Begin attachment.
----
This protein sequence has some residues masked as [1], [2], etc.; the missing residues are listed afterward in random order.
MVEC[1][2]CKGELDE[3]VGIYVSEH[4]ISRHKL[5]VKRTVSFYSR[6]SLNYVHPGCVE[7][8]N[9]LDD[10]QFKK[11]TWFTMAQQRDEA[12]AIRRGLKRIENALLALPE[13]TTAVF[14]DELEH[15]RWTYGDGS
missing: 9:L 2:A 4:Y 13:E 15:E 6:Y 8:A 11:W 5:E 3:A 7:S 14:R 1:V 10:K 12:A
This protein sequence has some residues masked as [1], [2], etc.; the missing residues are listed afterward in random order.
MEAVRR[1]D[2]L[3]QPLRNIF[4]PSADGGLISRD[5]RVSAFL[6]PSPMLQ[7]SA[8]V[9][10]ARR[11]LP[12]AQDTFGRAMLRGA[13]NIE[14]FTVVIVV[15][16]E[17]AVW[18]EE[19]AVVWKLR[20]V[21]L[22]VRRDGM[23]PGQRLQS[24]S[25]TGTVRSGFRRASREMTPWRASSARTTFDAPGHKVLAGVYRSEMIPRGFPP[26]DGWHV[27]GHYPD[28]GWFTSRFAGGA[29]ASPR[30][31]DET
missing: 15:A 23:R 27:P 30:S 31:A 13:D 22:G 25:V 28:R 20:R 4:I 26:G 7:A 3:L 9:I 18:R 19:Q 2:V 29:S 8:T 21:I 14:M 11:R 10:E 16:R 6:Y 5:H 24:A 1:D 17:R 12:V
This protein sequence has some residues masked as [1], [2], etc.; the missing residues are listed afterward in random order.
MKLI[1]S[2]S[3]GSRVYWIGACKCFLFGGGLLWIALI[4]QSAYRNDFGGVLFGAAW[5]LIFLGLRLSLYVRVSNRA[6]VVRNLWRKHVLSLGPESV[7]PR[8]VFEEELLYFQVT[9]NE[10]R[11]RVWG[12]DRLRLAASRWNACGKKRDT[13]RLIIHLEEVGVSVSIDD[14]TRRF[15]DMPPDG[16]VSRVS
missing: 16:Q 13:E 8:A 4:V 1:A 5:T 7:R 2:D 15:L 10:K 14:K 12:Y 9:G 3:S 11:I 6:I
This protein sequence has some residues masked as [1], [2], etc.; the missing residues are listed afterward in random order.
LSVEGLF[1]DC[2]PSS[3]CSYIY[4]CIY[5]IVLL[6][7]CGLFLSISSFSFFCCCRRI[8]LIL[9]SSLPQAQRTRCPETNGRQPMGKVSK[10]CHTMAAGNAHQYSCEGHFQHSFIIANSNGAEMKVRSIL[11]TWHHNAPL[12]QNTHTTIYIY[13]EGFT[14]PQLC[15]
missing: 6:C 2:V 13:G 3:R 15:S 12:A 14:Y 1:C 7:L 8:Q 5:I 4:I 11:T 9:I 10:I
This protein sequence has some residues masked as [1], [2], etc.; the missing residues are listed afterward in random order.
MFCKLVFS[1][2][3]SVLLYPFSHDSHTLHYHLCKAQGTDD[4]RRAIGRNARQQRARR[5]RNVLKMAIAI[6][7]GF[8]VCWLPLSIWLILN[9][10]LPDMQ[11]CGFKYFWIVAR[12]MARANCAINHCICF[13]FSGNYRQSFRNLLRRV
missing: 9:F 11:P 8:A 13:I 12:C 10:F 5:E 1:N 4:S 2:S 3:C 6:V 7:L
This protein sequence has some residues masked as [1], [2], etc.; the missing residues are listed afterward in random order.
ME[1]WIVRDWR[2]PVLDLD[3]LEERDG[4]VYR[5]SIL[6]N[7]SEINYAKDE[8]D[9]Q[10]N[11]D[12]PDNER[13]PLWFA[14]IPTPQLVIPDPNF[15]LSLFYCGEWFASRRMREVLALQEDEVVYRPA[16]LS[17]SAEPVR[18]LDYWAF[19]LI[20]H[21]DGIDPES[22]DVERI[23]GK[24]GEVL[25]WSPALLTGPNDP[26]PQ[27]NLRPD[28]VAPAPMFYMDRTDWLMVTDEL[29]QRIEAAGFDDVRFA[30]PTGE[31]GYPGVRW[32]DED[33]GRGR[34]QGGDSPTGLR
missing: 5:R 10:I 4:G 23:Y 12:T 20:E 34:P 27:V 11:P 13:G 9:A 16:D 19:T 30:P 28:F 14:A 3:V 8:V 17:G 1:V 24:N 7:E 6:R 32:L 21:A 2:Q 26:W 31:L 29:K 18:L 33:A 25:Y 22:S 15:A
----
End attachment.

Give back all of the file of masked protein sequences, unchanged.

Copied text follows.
This protein sequence has some residues masked as [1], [2], etc.; the missing residues are listed afterward in random order.
MVEC[1][2]CKGELDE[3]VGIYVSEH[4]ISRHKL[5]VKRTVSFYSR[6]SLNYVHPGCVE[7][8]N[9]LDD[10]QFKK[11]TWFTMAQQRDEA[12]AIRRGLKRIENALLALPE[13]TTAVF[14]DELEH[15]RWTYGDGS
missing: 9:L 2:A 4:Y 13:E 15:E 6:Y 8:A 11:W 5:E 3:A 7:S 14:R 1:V 10:K 12:A
This protein sequence has some residues masked as [1], [2], etc.; the missing residues are listed afterward in random order.
MEAVRR[1]D[2]L[3]QPLRNIF[4]PSADGGLISRD[5]RVSAFL[6]PSPMLQ[7]SA[8]V[9][10]ARR[11]LP[12]AQDTFGRAMLRGA[13]NIE[14]FTVVIVV[15][16]E[17]AVW[18]EE[19]AVVWKLR[20]V[21]L[22]VRRDGM[23]PGQRLQS[24]S[25]TGTVRSGFRRASREMTPWRASSARTTFDAPGHKVLAGVYRSEMIPRGFPP[26]DGWHV[27]GHYPD[28]GWFTSRFAGGA[29]ASPR[30][31]DET
missing: 15:A 23:R 27:P 30:S 31:A 13:D 22:G 25:V 28:R 20:R 4:I 26:G 7:A 3:L 9:I 18:R 19:Q 2:V 29:S 8:T 21:I 14:M 11:R 10:E 16:R 6:Y 5:H 24:A 1:D 17:R 12:V
This protein sequence has some residues masked as [1], [2], etc.; the missing residues are listed afterward in random order.
MKLI[1]S[2]S[3]GSRVYWIGACKCFLFGGGLLWIALI[4]QSAYRNDFGGVLFGAAW[5]LIFLGLRLSLYVRVSNRA[6]VVRNLWRKHVLSLGPESV[7]PR[8]VFEEELLYFQVT[9]NE[10]R[11]RVWG[12]DRLRLAASRWNACGKKRDT[13]RLIIHLEEVGVSVSIDD[14]TRRF[15]DMPPDG[16]VSRVS
missing: 16:Q 13:E 8:A 4:V 1:A 5:T 7:R 2:D 15:L 10:K 14:K 12:Y 9:G 3:S 11:I 6:I
This protein sequence has some residues masked as [1], [2], etc.; the missing residues are listed afterward in random order.
LSVEGLF[1]DC[2]PSS[3]CSYIY[4]CIY[5]IVLL[6][7]CGLFLSISSFSFFCCCRRI[8]LIL[9]SSLPQAQRTRCPETNGRQPMGKVSK[10]CHTMAAGNAHQYSCEGHFQHSFIIANSNGAEMKVRSIL[11]TWHHNAPL[12]QNTHTTIYIY[13]EGFT[14]PQLC[15]
missing: 6:C 2:V 13:G 3:R 15:S 12:A 14:Y 1:C 7:L 8:Q 5:I 4:I 11:T 9:I 10:I
This protein sequence has some residues masked as [1], [2], etc.; the missing residues are listed afterward in random order.
MFCKLVFS[1][2][3]SVLLYPFSHDSHTLHYHLCKAQGTDD[4]RRAIGRNARQQRARR[5]RNVLKMAIAI[6][7]GF[8]VCWLPLSIWLILN[9][10]LPDMQ[11]CGFKYFWIVAR[12]MARANCAINHCICF[13]FSGNYRQSFRNLLRRV
missing: 9:F 11:P 8:A 13:I 12:C 10:F 5:E 1:N 4:S 2:S 3:C 6:V 7:L
This protein sequence has some residues masked as [1], [2], etc.; the missing residues are listed afterward in random order.
ME[1]WIVRDWR[2]PVLDLD[3]LEERDG[4]VYR[5]SIL[6]N[7]SEINYAKDE[8]D[9]Q[10]N[11]D[12]PDNER[13]PLWFA[14]IPTPQLVIPDPNF[15]LSLFYCGEWFASRRMREVLALQEDEVVYRPA[16]LS[17]SAEPVR[18]LDYWAF[19]LI[20]H[21]DGIDPES[22]DVERI[23]GK[24]GEVL[25]WSPALLTGPNDP[26]PQ[27]NLRPD[28]VAPAPMFYMDRTDWLMVTDEL[29]QRIEAAGFDDVRFA[30]PTGE[31]GYPGVRW[32]DED[33]GRGR[34]QGGDSPTGLR
missing: 5:R 10:I 4:G 23:Y 12:T 20:E 34:P 27:V 11:P 13:G 9:A 16:D 19:T 30:P 28:F 14:A 3:V 8:V 17:G 1:V 24:N 7:E 6:R 32:L 21:A 2:Q 26:W 31:L 29:K 18:L 33:A 25:Y 22:S 15:A